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Juan Carlos I royal monogram
And he’s earned every right to say so
News story by Rose Maramba
EDITOR’S NOTE: Guidepost wrote this story less than a year ago, on 23 September 2013. We are reprinting it in its entirety as a matter of historical interest.
Don Juan Carlos I, King of Spain, 75, is back in the taller (“repair shop,” his word for the operating room) to fix the failing parts of his anatomy which, as Spain’s Royal House sees it, and so do many Spanish people, has in no way ever prevented the monarch from doing his work magnificently as Head of State.
In fairness to His Majesty, it must be pointed out that despite the seven surgeries he had had to undergo since 2010 on his Achilles tendon, hips, lungs (for a benign tumor), and spinal disc there has never been a moment when he neglected his constitutional duties. Moreover, he remains the only arbiter in the Spanish panorama capable of diffusing the centrifugal forces from secesionist Catalonia and other copycat autonomous regions before they could do irreparable damage to national unity. A charismatic statesman and savvy negotiator, he alone is capable of coming away from international bargaining tables with the best results for Spain’s interests in his pocket, including hefty construction contracts and significant political concessions, something that Spain is in dire need of these last terrible years – and will through the foreseeable future.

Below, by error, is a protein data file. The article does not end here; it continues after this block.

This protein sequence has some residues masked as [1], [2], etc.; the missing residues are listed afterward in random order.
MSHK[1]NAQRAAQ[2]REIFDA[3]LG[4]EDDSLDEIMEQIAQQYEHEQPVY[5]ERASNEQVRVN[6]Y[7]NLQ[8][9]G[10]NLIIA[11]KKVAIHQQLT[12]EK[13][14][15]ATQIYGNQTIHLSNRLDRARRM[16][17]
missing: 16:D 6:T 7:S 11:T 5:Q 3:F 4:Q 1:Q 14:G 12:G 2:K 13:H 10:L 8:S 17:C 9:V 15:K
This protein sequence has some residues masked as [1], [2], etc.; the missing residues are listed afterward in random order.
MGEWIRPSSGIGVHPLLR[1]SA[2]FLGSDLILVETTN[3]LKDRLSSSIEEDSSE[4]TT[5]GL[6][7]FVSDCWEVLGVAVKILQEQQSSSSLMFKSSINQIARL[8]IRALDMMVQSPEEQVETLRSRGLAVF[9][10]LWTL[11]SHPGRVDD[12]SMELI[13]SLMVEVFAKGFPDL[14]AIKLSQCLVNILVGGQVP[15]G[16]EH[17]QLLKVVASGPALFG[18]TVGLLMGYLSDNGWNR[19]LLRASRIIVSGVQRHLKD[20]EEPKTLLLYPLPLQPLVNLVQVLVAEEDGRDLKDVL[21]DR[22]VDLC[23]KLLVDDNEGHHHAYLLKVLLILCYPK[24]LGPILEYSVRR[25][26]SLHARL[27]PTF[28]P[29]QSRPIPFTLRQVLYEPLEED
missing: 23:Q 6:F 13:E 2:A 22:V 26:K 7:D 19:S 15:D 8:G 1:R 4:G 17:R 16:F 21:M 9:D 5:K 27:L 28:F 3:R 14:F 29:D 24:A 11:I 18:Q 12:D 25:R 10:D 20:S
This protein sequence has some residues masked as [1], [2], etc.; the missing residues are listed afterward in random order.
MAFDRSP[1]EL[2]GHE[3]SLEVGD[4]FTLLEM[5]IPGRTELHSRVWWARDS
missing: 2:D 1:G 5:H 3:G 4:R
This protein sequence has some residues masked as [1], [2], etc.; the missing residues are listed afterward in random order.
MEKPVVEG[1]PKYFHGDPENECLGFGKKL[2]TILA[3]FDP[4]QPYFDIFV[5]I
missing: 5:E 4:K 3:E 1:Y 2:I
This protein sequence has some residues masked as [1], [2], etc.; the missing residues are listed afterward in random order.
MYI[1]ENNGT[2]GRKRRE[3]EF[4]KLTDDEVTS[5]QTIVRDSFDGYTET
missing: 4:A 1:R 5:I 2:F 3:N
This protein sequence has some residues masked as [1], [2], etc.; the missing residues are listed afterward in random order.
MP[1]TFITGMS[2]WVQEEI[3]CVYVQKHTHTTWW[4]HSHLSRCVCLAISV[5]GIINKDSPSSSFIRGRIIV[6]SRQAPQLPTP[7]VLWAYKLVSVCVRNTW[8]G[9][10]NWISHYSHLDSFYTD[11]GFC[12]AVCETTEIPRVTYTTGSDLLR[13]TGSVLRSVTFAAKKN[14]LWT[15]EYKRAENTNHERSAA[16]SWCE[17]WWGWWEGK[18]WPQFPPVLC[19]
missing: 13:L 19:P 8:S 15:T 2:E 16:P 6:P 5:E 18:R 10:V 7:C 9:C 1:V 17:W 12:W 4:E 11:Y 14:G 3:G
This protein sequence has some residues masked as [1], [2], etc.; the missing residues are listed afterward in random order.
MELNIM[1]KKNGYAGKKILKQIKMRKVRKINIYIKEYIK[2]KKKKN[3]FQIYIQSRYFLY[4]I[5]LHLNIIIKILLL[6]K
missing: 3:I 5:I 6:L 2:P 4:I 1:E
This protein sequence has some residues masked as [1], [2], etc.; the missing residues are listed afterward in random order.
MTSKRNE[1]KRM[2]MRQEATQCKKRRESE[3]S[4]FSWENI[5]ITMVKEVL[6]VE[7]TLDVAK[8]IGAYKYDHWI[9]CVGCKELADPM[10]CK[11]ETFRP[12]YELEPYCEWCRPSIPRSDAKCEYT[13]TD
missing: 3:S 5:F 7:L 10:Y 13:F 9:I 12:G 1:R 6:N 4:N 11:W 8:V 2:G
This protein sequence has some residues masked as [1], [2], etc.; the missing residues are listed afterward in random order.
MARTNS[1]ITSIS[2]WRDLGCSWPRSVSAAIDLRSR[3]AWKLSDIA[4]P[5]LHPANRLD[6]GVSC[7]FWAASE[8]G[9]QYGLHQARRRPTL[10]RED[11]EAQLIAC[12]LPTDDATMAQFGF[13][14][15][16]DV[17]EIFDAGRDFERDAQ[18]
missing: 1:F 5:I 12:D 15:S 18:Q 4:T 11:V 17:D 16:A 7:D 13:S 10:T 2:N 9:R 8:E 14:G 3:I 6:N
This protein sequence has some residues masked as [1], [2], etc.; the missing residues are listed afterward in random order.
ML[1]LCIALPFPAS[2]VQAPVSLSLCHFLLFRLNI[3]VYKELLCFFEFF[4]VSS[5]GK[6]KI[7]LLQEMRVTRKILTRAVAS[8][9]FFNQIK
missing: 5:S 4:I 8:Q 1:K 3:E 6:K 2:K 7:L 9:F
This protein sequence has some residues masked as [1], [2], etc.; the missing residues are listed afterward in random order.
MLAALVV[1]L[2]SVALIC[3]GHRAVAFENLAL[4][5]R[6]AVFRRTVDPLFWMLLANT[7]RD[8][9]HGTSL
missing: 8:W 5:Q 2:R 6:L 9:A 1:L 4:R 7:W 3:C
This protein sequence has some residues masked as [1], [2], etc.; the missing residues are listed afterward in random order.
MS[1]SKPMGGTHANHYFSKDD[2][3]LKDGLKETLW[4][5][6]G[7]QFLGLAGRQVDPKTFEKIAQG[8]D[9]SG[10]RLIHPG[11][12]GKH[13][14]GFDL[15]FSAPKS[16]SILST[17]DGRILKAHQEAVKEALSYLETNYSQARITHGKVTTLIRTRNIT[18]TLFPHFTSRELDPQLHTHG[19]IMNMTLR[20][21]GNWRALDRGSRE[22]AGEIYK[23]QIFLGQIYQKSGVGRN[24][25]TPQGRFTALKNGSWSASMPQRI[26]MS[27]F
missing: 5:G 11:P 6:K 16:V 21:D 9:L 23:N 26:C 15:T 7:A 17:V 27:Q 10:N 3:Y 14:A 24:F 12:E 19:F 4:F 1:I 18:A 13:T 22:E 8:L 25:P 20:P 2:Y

And yet pressures that he abdicate – and malicious rumors of impending abdication – have been swirling around the La Zarzuela royal residence in the outskirts of Madrid since Iñaki Urdangarin, husband of the Infanta Doña Cristina, the younger daughter of the king, has been indicted on tax fraud and the embezzlement of several millions of euros of public funds. The idea here is that the king is directly affected by the scandal due to the fact that Urdangarin is a member of the Royal Family.
To make matters worse, the Spaniards found out that in April of last year their king was out on an expensive elephant-hunting safari in Botswana. And this was at a time, too, when they were – they still are – reeling from the raging economic and financial crisis. King Juan Carlos’ popularity rating dipped to a historical low. So alarming was the public disaffection that he found it necessary to promise his subjects that the African misadventure wouldn’t happen again.
Foreign developments in quick succession have not helped create more favorable environs for the Spanish king who has suddenly found himself in the hot seat. First Queen Beatrix of the Netherlands abdicated in favor of her son, now King Wilhelm. Others followed suit, including no less than Pope Benedict XVI. Belgium’s King Albert II handed his crown over to son Philippe only six months after Beatrix did, and the emir of Qatar, Sheikh Hamad bin Khalifa Al-Thani, who was at the height of his power and popularity, stepped down in favor of his son, Sheikh Tamin bin Hamad bin Khalifa Al-Thani.
The sensation-mongering speculations on whether or not Juan Carlos I is abdicating reached fever pitch when in the past couple of weeks or so the pain-riddled monarch became visibly frail and can hardly move around even with a walking stick. The country was rather shocked to see on TV the erstwhile bluff and hearty monarch turning feeble. He grimaced in pain as he, together with Queen Sofía, the Prince and Princess of Asturias, and the Infanta Doña Elena waited on the footsteps of the La Zarzuela for the young Dutch monarchs, King Wilhelm and Queen Maxima, who came for a whirlwind visit.